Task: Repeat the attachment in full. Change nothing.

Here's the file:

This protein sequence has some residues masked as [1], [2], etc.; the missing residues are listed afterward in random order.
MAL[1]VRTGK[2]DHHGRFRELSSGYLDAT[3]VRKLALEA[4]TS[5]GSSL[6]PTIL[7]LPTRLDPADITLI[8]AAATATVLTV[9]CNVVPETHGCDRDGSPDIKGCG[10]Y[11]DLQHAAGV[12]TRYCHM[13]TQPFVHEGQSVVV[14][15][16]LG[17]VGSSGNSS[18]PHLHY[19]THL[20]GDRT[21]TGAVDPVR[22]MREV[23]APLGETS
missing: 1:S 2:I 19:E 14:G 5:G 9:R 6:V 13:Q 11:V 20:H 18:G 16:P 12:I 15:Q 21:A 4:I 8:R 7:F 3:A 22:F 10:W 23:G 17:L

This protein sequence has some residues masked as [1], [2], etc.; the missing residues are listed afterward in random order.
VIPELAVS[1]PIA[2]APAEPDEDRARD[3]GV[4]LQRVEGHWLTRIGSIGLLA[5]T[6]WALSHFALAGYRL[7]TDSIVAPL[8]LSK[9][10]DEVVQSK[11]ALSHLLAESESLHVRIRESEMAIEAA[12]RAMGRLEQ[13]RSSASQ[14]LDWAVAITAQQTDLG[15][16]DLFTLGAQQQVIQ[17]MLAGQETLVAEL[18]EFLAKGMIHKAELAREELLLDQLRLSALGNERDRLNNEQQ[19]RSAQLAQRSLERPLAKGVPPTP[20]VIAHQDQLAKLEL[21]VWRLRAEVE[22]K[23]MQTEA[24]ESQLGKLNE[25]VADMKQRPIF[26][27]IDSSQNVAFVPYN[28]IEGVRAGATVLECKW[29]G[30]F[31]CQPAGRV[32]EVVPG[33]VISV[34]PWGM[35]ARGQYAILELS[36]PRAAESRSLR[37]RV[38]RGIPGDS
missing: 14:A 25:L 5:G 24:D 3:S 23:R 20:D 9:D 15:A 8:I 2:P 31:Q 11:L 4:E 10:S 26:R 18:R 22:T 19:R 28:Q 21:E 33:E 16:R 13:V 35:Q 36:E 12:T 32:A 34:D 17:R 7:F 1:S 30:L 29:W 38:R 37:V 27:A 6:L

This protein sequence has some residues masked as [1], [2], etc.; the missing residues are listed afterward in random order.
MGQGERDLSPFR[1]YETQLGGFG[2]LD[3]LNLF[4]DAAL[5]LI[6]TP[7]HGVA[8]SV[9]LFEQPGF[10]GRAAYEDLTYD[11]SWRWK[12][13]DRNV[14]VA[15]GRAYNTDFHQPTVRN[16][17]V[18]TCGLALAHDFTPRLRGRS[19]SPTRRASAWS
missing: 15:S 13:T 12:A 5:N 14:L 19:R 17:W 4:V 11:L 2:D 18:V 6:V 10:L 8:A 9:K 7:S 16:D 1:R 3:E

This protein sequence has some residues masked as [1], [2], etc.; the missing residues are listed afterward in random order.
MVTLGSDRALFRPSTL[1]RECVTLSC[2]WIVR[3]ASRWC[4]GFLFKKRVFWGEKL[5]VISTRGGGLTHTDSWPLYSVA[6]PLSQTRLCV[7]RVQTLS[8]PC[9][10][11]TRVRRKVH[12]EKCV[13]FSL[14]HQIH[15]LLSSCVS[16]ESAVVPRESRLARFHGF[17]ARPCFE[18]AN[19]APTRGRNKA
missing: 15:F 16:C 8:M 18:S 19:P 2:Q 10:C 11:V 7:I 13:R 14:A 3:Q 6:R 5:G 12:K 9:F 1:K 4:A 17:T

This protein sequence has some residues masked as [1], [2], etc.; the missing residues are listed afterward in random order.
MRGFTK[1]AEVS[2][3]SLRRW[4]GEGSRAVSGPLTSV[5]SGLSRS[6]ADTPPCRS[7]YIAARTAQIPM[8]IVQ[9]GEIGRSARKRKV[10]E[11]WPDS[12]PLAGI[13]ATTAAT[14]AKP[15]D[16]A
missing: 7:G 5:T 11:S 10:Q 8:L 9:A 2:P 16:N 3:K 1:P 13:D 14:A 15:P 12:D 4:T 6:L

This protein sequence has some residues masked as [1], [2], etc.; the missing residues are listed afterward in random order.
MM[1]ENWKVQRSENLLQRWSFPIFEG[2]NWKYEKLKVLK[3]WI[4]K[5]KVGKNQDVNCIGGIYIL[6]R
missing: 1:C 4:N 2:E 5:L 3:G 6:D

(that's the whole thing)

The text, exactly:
This protein sequence has some residues masked as [1], [2], etc.; the missing residues are listed afterward in random order.
MAL[1]VRTGK[2]DHHGRFRELSSGYLDAT[3]VRKLALEA[4]TS[5]GSSL[6]PTIL[7]LPTRLDPADITLI[8]AAATATVLTV[9]CNVVPETHGCDRDGSPDIKGCG[10]Y[11]DLQHAAGV[12]TRYCHM[13]TQPFVHEGQSVVV[14][15][16]LG[17]VGSSGNSS[18]PHLHY[19]THL[20]GDRT[21]TGAVDPVR[22]MREV[23]APLGETS
missing: 1:S 2:I 19:E 14:G 5:G 9:R 6:V 13:Q 11:V 20:H 18:G 16:P 12:I 15:Q 21:A 4:I 8:R 7:F 3:A 22:F 10:W 23:G 17:L

This protein sequence has some residues masked as [1], [2], etc.; the missing residues are listed afterward in random order.
VIPELAVS[1]PIA[2]APAEPDEDRARD[3]GV[4]LQRVEGHWLTRIGSIGLLA[5]T[6]WALSHFALAGYRL[7]TDSIVAPL[8]LSK[9][10]DEVVQSK[11]ALSHLLAESESLHVRIRESEMAIEAA[12]RAMGRLEQ[13]RSSASQ[14]LDWAVAITAQQTDLG[15][16]DLFTLGAQQQVIQ[17]MLAGQETLVAEL[18]EFLAKGMIHKAELAREELLLDQLRLSALGNERDRLNNEQQ[19]RSAQLAQRSLERPLAKGVPPTP[20]VIAHQDQLAKLEL[21]VWRLRAEVE[22]K[23]MQTEA[24]ESQLGKLNE[25]VADMKQRPIF[26][27]IDSSQNVAFVPYN[28]IEGVRAGATVLECKW[29]G[30]F[31]CQPAGRV[32]EVVPG[33]VISV[34]PWGM[35]ARGQYAILELS[36]PRAAESRSLR[37]RV[38]RGIPGDS
missing: 14:A 25:L 5:G 24:D 3:S 23:R 20:D 9:D 15:A 8:I 2:P 31:Q 11:L 4:E 10:S 26:R 18:R 22:T 19:R 28:Q 21:E 33:E 16:R 13:V 35:Q 36:E 12:T 32:A 34:D 17:R 7:F 1:S 30:L 29:W 38:R 37:V 27:A 6:L

This protein sequence has some residues masked as [1], [2], etc.; the missing residues are listed afterward in random order.
MGQGERDLSPFR[1]YETQLGGFG[2]LD[3]LNLF[4]DAAL[5]LI[6]TP[7]HGVA[8]SV[9]LFEQPGF[10]GRAAYEDLTYD[11]SWRWK[12][13]DRNV[14]VA[15]GRAYNTDFHQPTVRN[16][17]V[18]TCGLALAHDFTPRLRGRS[19]SPTRRASAWS
missing: 15:S 13:T 12:A 5:N 14:L 19:R 17:W 4:V 11:L 2:D 18:V 6:V 10:L 8:A 9:K 7:S 16:D 1:R 3:E

This protein sequence has some residues masked as [1], [2], etc.; the missing residues are listed afterward in random order.
MVTLGSDRALFRPSTL[1]RECVTLSC[2]WIVR[3]ASRWC[4]GFLFKKRVFWGEKL[5]VISTRGGGLTHTDSWPLYSVA[6]PLSQTRLCV[7]RVQTLS[8]PC[9][10][11]TRVRRKVH[12]EKCV[13]FSL[14]HQIH[15]LLSSCVS[16]ESAVVPRESRLARFHGF[17]ARPCFE[18]AN[19]APTRGRNKA
missing: 15:F 16:C 8:M 18:S 19:P 2:Q 10:C 11:V 7:I 13:R 14:A 3:Q 6:R 5:G 12:K 9:F 1:K 4:A 17:T

This protein sequence has some residues masked as [1], [2], etc.; the missing residues are listed afterward in random order.
MRGFTK[1]AEVS[2][3]SLRRW[4]GEGSRAVSGPLTSV[5]SGLSRS[6]ADTPPCRS[7]YIAARTAQIPM[8]IVQ[9]GEIGRSARKRKV[10]E[11]WPDS[12]PLAGI[13]ATTAAT[14]AKP[15]D[16]A
missing: 7:G 5:T 11:S 10:Q 8:L 9:A 2:P 16:N 3:K 1:P 13:D 14:A 15:P 12:D 4:T 6:L

This protein sequence has some residues masked as [1], [2], etc.; the missing residues are listed afterward in random order.
MM[1]ENWKVQRSENLLQRWSFPIFEG[2]NWKYEKLKVLK[3]WI[4]K[5]KVGKNQDVNCIGGIYIL[6]R
missing: 1:C 4:N 2:E 5:L 3:G 6:D